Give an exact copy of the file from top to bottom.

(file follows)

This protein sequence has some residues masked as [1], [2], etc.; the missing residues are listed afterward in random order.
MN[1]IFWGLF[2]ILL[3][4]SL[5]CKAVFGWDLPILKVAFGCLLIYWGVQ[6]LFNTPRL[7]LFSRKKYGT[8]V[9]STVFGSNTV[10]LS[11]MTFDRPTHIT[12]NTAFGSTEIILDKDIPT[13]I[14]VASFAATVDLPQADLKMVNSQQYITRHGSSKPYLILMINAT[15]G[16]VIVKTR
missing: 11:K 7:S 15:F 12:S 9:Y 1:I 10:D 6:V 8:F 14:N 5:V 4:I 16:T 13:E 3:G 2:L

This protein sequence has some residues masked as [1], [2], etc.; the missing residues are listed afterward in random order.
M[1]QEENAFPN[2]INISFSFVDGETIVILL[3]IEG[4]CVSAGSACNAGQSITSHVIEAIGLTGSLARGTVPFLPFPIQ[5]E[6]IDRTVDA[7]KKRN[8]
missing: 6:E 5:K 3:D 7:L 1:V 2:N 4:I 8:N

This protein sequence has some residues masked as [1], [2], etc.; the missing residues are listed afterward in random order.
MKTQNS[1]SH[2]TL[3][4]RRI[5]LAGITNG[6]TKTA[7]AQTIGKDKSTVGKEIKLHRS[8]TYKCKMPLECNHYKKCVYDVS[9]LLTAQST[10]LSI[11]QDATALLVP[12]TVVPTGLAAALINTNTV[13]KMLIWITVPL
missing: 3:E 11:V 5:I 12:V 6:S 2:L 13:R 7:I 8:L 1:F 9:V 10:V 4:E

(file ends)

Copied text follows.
This protein sequence has some residues masked as [1], [2], etc.; the missing residues are listed afterward in random order.
MN[1]IFWGLF[2]ILL[3][4]SL[5]CKAVFGWDLPILKVAFGCLLIYWGVQ[6]LFNTPRL[7]LFSRKKYGT[8]V[9]STVFGSNTV[10]LS[11]MTFDRPTHIT[12]NTAFGSTEIILDKDIPT[13]I[14]VASFAATVDLPQADLKMVNSQQYITRHGSSKPYLILMINAT[15]G[16]VIVKTR
missing: 11:K 7:S 15:F 12:S 9:Y 1:I 10:D 6:V 8:F 14:N 5:V 4:I 16:T 13:E 3:G 2:L

This protein sequence has some residues masked as [1], [2], etc.; the missing residues are listed afterward in random order.
M[1]QEENAFPN[2]INISFSFVDGETIVILL[3]IEG[4]CVSAGSACNAGQSITSHVIEAIGLTGSLARGTVPFLPFPIQ[5]E[6]IDRTVDA[7]KKRN[8]
missing: 6:E 5:K 3:D 7:L 1:V 2:N 4:I 8:N

This protein sequence has some residues masked as [1], [2], etc.; the missing residues are listed afterward in random order.
MKTQNS[1]SH[2]TL[3][4]RRI[5]LAGITNG[6]TKTA[7]AQTIGKDKSTVGKEIKLHRS[8]TYKCKMPLECNHYKKCVYDVS[9]LLTAQST[10]LSI[11]QDATALLVP[12]TVVPTGLAAALINTNTV[13]KMLIWITVPL
missing: 3:E 11:V 5:I 12:V 6:S 2:L 13:R 7:I 8:L 1:F 9:V 10:V 4:E